To expand slightly on valtron's answer. It is all straightforward once you understand the type of
f. As valtron says, its type is
int -> int -> int -> int. Fundamentally, this is the type of a function that takes an
int and returns a function of type
int -> int -> int. So if you were to pass just
f (which you don't do in your example), you'd get back something of type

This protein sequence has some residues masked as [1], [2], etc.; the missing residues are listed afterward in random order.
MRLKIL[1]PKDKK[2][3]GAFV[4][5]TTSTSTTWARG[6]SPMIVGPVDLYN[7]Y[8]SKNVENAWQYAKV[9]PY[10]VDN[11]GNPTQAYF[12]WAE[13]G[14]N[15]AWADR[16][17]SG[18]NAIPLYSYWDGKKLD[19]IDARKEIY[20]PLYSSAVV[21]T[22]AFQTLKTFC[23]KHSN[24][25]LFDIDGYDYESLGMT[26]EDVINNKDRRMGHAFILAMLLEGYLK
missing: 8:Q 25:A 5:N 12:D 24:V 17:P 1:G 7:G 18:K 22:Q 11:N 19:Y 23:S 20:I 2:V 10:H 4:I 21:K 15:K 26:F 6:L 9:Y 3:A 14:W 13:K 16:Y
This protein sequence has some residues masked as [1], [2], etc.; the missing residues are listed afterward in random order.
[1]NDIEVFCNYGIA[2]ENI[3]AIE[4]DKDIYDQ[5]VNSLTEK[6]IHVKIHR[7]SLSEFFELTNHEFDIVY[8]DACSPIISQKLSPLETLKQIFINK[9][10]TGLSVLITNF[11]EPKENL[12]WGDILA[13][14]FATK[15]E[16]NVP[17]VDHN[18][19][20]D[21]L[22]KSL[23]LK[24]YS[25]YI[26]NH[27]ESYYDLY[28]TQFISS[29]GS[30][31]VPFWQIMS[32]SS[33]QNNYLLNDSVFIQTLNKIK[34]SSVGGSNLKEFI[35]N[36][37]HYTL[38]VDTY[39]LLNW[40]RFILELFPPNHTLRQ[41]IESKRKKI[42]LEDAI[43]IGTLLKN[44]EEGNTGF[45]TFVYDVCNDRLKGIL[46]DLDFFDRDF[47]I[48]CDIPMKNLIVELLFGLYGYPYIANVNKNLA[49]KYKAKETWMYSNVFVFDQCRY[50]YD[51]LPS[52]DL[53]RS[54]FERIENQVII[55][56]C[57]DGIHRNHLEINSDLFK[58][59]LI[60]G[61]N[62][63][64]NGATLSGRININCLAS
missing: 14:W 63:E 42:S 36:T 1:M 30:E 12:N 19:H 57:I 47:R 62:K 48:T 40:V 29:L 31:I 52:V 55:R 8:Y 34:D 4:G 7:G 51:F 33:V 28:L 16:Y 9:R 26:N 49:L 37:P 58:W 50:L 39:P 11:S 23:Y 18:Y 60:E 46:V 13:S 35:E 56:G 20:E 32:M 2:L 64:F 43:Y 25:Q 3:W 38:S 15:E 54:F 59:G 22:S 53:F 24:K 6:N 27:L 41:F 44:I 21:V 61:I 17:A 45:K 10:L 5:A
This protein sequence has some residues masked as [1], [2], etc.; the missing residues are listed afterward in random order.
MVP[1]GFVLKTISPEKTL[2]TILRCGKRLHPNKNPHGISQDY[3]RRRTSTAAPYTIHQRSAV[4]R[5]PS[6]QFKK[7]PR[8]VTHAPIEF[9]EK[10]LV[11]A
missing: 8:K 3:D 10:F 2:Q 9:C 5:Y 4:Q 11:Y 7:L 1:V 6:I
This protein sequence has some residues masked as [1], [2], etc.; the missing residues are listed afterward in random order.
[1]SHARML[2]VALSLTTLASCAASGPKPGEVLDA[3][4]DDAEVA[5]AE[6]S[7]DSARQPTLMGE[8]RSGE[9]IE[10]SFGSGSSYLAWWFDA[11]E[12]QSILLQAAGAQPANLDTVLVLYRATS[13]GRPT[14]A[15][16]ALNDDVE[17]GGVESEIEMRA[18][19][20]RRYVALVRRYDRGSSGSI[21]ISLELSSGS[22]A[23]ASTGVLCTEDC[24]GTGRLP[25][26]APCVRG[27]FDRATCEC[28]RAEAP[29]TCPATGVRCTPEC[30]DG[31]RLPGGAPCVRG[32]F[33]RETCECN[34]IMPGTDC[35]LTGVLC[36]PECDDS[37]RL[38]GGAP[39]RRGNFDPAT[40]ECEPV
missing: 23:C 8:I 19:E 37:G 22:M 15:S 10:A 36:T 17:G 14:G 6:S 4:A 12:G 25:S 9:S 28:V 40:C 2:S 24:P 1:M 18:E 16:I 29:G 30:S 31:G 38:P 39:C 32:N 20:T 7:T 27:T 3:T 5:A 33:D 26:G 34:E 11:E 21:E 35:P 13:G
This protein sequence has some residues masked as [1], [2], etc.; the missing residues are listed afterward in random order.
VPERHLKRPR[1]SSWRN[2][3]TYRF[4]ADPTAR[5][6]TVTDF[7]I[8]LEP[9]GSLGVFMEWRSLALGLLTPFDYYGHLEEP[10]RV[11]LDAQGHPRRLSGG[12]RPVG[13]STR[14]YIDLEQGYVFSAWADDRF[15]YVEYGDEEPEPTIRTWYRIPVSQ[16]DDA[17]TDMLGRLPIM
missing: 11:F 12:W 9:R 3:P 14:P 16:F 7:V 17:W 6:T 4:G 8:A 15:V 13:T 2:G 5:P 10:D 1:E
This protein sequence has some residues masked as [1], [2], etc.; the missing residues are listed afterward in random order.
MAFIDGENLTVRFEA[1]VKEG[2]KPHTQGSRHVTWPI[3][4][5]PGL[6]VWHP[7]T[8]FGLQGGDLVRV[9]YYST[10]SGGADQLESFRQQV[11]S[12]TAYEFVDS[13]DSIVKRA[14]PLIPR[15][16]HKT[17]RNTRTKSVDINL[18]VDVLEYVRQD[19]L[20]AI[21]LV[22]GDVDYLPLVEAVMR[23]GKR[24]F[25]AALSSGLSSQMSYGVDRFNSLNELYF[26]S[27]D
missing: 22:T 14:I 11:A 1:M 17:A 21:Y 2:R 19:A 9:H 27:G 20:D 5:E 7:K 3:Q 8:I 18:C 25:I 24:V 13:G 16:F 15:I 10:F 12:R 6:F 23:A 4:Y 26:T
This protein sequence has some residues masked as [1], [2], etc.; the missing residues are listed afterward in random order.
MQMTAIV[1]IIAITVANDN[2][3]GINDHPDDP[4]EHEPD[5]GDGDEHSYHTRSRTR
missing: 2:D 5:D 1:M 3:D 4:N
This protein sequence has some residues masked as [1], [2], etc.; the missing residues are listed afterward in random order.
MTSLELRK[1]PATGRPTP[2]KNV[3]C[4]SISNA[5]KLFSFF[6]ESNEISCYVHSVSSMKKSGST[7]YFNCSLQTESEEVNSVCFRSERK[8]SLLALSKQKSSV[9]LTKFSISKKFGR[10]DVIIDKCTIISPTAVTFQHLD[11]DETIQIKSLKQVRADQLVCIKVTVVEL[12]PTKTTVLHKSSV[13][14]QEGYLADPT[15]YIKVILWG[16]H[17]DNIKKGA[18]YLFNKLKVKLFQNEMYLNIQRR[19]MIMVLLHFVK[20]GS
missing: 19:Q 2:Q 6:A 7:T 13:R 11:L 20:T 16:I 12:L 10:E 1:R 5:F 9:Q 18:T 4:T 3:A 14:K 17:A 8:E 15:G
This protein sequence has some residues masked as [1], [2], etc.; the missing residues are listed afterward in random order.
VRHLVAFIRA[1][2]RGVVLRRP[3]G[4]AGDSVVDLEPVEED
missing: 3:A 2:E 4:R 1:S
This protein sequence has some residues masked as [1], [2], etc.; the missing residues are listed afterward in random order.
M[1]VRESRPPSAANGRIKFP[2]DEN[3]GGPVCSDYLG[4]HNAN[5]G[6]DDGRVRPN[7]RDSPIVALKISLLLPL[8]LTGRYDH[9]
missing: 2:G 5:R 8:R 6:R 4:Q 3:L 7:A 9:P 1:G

int -> int -> int.
In a similar way, if you pass an
int to this returned function, you get back a function of type
int -> int. This is something you do in your example:
f 1 2 does exactly this: it passes
f, then passes
2 to the function that
f returns. This second function call
returns something of type
int -> int, as the toplevel shows you.
In the same way, specifying three values after
f returns a value of type
int. This is what's happening in your first example.